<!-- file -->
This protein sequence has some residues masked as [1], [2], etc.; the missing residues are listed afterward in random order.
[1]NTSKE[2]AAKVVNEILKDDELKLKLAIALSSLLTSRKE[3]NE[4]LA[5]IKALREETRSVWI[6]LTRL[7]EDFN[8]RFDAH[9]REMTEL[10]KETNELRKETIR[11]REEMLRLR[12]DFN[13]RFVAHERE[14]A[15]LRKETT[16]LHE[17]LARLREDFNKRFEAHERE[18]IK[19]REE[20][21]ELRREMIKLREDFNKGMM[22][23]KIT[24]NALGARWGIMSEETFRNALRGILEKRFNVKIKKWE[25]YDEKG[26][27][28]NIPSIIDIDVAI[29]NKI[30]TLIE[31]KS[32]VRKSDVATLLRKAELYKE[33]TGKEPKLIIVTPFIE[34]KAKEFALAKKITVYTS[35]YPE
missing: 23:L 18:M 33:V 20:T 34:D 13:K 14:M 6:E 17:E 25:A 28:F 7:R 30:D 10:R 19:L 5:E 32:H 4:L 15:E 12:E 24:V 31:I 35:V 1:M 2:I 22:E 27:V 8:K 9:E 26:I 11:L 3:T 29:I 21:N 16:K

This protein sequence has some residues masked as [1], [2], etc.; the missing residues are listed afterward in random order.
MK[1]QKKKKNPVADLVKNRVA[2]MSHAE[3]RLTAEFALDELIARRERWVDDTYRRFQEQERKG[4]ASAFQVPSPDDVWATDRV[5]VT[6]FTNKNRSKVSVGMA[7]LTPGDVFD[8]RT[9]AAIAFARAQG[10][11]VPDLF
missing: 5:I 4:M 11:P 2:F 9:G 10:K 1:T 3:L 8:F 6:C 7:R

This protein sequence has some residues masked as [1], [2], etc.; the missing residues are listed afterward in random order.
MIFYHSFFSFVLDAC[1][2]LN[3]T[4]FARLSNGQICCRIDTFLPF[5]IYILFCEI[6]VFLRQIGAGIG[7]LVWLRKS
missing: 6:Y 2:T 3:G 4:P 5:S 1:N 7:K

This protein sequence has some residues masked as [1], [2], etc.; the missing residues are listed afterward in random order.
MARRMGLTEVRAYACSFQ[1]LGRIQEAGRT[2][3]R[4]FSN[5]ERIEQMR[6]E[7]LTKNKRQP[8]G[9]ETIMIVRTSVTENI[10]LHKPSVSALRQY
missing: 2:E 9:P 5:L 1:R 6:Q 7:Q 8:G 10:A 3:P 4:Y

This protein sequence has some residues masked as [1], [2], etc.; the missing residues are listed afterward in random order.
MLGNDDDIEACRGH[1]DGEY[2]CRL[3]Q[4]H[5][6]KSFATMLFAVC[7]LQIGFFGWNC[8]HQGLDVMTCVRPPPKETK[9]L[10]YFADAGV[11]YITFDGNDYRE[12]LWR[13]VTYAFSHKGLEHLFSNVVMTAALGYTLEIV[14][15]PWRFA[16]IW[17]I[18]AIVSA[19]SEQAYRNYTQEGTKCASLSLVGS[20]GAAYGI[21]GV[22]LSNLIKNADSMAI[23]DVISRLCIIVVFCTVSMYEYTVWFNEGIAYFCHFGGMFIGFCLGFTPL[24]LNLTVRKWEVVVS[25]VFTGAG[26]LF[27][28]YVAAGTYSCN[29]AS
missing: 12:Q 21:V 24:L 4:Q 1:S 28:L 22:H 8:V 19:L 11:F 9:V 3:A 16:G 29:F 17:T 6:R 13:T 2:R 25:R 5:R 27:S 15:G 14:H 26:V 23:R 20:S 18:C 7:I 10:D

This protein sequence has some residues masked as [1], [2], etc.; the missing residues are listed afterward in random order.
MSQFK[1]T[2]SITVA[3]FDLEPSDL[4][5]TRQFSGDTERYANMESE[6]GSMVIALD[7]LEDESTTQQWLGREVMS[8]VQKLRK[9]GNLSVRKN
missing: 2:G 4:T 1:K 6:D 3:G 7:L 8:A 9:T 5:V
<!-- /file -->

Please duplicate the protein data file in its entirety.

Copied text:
This protein sequence has some residues masked as [1], [2], etc.; the missing residues are listed afterward in random order.
[1]NTSKE[2]AAKVVNEILKDDELKLKLAIALSSLLTSRKE[3]NE[4]LA[5]IKALREETRSVWI[6]LTRL[7]EDFN[8]RFDAH[9]REMTEL[10]KETNELRKETIR[11]REEMLRLR[12]DFN[13]RFVAHERE[14]A[15]LRKETT[16]LHE[17]LARLREDFNKRFEAHERE[18]IK[19]REE[20][21]ELRREMIKLREDFNKGMM[22][23]KIT[24]NALGARWGIMSEETFRNALRGILEKRFNVKIKKWE[25]YDEKG[26][27][28]NIPSIIDIDVAI[29]NKI[30]TLIE[31]KS[32]VRKSDVATLLRKAELYKE[33]TGKEPKLIIVTPFIE[34]KAKEFALAKKITVYTS[35]YPE
missing: 23:L 18:M 33:V 20:T 34:D 13:K 14:M 6:E 17:E 25:A 28:F 7:R 30:D 10:R 19:L 5:E 32:H 4:L 15:E 12:E 24:V 31:I 35:V 1:M 2:I 22:E 27:V 8:K 9:E 26:I 11:L 3:T 29:I 21:N 16:K

This protein sequence has some residues masked as [1], [2], etc.; the missing residues are listed afterward in random order.
MK[1]QKKKKNPVADLVKNRVA[2]MSHAE[3]RLTAEFALDELIARRERWVDDTYRRFQEQERKG[4]ASAFQVPSPDDVWATDRV[5]VT[6]FTNKNRSKVSVGMA[7]LTPGDVFD[8]RT[9]AAIAFARAQG[10][11]VPDLF
missing: 5:I 4:M 11:P 2:F 9:G 10:K 1:T 3:L 8:F 6:C 7:R

This protein sequence has some residues masked as [1], [2], etc.; the missing residues are listed afterward in random order.
MIFYHSFFSFVLDAC[1][2]LN[3]T[4]FARLSNGQICCRIDTFLPF[5]IYILFCEI[6]VFLRQIGAGIG[7]LVWLRKS
missing: 6:Y 2:T 3:G 4:P 5:S 1:N 7:K

This protein sequence has some residues masked as [1], [2], etc.; the missing residues are listed afterward in random order.
MARRMGLTEVRAYACSFQ[1]LGRIQEAGRT[2][3]R[4]FSN[5]ERIEQMR[6]E[7]LTKNKRQP[8]G[9]ETIMIVRTSVTENI[10]LHKPSVSALRQY
missing: 2:E 9:P 5:L 1:R 6:Q 7:Q 8:G 10:A 3:P 4:Y

This protein sequence has some residues masked as [1], [2], etc.; the missing residues are listed afterward in random order.
MLGNDDDIEACRGH[1]DGEY[2]CRL[3]Q[4]H[5][6]KSFATMLFAVC[7]LQIGFFGWNC[8]HQGLDVMTCVRPPPKETK[9]L[10]YFADAGV[11]YITFDGNDYRE[12]LWR[13]VTYAFSHKGLEHLFSNVVMTAALGYTLEIV[14][15]PWRFA[16]IW[17]I[18]AIVSA[19]SEQAYRNYTQEGTKCASLSLVGS[20]GAAYGI[21]GV[22]LSNLIKNADSMAI[23]DVISRLCIIVVFCTVSMYEYTVWFNEGIAYFCHFGGMFIGFCLGFTPL[24]LNLTVRKWEVVVS[25]VFTGAG[26]LF[27][28]YVAAGTYSCN[29]AS
missing: 12:Q 21:V 24:L 4:Q 1:S 28:L 22:H 8:V 19:L 11:F 9:V 3:A 16:G 29:F 17:T 6:R 13:T 2:R 25:R 5:R 27:S 15:G 14:H 26:V 23:R 20:S 18:C 7:I 10:D

This protein sequence has some residues masked as [1], [2], etc.; the missing residues are listed afterward in random order.
MSQFK[1]T[2]SITVA[3]FDLEPSDL[4][5]TRQFSGDTERYANMESE[6]GSMVIALD[7]LEDESTTQQWLGREVMS[8]VQKLRK[9]GNLSVRKN
missing: 2:G 4:T 1:K 6:D 3:G 7:L 8:A 9:T 5:V